WASHINGTON — It's not easy or quick to get rid of a nation's chemical weapons. Just ask the United States.
Three decades after the U.S. started destroying its own chemical weapons, the nation's stockpile stands at more than 3,000 tons — about three times what the U.S. now says Syrian President Bashar Assad controls.
While the U.S. has made significant progress eradicating 90 percent of the 31,500 tons it once possessed, the military doesn't expect to complete destruction until 2023.
Experts say it's probably simpler to make chemical weapons than to get rid of them.
"Disposal requires such rigorous processes to ensure there is no pollution or residual agent," said Susannah Sirkin, international policy director for Physicians for Human Rights, which has been monitoring weapons of mass destruction for more than two decades. "On average it is costing about 10 times more to destroy than it did to make the munitions."
The two basic destruction methods — chemical neutralization and incineration — both require specialized facilities. Using incineration, chemicals must be heated to thousands of degrees. Decades-old storage containers can be leaky and tough to handle. And destruction produces highly hazardous waste that must be carefully stored.
Assembled weapons, where chemicals already have been loaded into rockets and packed with explosives, pose their own dangers. They also can leak, or go off by accident, contaminating the environment.
Sirkin said negotiators of the Chemical Weapons Convention that banned such weaponry probably thought the initial 10-year deadline for the U.S. to dispose of everything sounded reasonable. Engineers would have told them differently; especially when it takes time to build the facilities and to overcome not-in-my-backyard objections from people who live near the plants.
Now, as the U.S. and others push Syria to surrender its arsenal, the steep challenges that have hindered America's efforts for a generation illustrate the daunting task of securing and ultimately dismantling Assad's stockpiles in the middle of a civil war.
Secretary of State John Kerry and Russian Foreign Minister Sergey Lavrov were meeting over two days with chemical weapons experts in Geneva to discuss how to do exactly that. They hoped to emerge with the outlines of a plan.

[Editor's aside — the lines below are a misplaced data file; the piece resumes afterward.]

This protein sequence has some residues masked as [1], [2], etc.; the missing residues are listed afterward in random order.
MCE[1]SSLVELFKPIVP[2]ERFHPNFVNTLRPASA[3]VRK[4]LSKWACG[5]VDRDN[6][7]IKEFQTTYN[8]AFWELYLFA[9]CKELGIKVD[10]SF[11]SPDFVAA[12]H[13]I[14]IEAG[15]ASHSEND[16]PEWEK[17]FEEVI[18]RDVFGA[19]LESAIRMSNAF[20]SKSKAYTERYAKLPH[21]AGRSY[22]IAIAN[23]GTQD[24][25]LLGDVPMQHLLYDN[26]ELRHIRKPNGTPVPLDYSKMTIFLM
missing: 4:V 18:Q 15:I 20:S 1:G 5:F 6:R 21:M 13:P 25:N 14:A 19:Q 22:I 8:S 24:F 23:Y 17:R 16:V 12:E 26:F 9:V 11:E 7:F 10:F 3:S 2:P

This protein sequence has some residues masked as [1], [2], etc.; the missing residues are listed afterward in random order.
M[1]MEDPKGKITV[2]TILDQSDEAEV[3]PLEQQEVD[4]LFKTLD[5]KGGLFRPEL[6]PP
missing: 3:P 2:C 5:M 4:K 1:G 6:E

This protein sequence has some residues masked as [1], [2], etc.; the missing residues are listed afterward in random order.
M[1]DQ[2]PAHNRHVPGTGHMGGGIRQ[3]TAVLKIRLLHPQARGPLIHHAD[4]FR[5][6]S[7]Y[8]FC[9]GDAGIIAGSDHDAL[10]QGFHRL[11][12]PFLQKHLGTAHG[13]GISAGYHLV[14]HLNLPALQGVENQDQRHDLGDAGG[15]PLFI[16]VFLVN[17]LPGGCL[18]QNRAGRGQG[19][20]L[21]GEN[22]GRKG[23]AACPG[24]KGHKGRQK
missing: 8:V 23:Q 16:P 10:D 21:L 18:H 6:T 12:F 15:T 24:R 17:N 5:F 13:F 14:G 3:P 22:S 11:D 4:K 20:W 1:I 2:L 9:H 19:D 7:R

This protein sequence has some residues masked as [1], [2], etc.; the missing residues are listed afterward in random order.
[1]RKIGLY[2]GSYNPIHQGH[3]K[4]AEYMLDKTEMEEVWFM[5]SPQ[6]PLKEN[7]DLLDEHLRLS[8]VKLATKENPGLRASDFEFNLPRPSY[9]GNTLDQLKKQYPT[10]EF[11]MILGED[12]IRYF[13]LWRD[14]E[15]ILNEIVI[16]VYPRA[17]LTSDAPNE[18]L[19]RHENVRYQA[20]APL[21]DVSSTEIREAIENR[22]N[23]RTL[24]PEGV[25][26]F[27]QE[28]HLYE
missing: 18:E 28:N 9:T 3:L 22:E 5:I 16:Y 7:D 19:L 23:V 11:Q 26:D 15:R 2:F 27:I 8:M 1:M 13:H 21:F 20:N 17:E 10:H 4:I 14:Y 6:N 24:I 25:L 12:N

The remaining U.S. stockpile includes many of the same chemicals in Assad's possession. The Syrian regime has more than 1,000 tons of sulfur, mustard gas and the ingredients for sarin and the nerve agent VX, Kerry told Congress this week.
Under a tenuous diplomatic deal being coordinated by Russia, which holds the world's largest remaining chemical weapons stockpile, Syria would join the Chemical Weapons Convention, declare its stockpiles and hand them over to the international community for destruction, all to avert a punitive U.S. military strike.
It's unclear how that colossal task could be carried out when there's distrust of Syria in the international community, uncertainty about the weapons' locations and ongoing fighting between Assad's forces and rebels. The White House says it will require extensive verification to ensure that stall tactics aren't disguised as legitimate holdups.
In the U.S., those holdups have ranged from environmental delays and political opposition to technical and safety challenges to tough laws restricting the transport of chemical weapons. Likewise, it's been difficult to round up the tens of billions of dollars to pay for destroying the cache.
"All of this is a slow process," said Dieter Rothbacher, a former U.N. chemical weapons inspector who has worked in Iraq, Russia and the U.S. "Falling behind (schedule) is actually relatively easy."
The U.S. started developing chemical weapons around World War I, steadily increasing its capabilities through World War II until 1968. The stockpile grew to about 31,500 tons of sarin, VX, mustard gas and other agents, according to the Army. Russia, by comparison, has said it amassed about 44,000 tons.
The move toward destroying the United States' chemical weapons started in the 1970s, building momentum in the 1980s when Congress directed the Defense Department to start eliminating the stockpile.
That commitment became an international obligation when the U.S. signed the Chemical Weapons Convention in 1993 and ratified it four years later. That started the clock on a 10-year period in which the U.S. was supposed to destroy the rest of its chemical weapons.
The Army used to destroy chemical weapons at nine sites across the country. By January 2012, troops had completed 90 percent of the job, and only two active sites now remain.
In an arid stretch of desert about 40 miles south of Colorado Springs, Colo., sits the Pueblo Chemical Depot. The Army says that's where about 2,600 tons of mustard gas is situated in projectiles and mortar cartridges. The destruction facility is finished but still being tested, with plans to start operations in 2015. The depot employs more than 900 people and is expected to end its work by 2019.
The other site, just outside Richmond, Ky., isn't as far along. The destruction plant at the Blue Grass Army Depot is only about 70 percent complete as of this summer, and the Army doesn't expect to open it until 2020. Work at Blue Grass to destroy 523 tons of nerve and blister agents stored in rockets and projectiles should wrap up by 2023, if everything goes as planned.
The U.S. has long since missed its original 2007 deadline, which was extended to 2012, then missed again. Russia is behind schedule too.
Such are the odds as the U.S. and its allies turn to Syria and demand swift, complete and verifiable action to ensure never again can Assad use poison gas.
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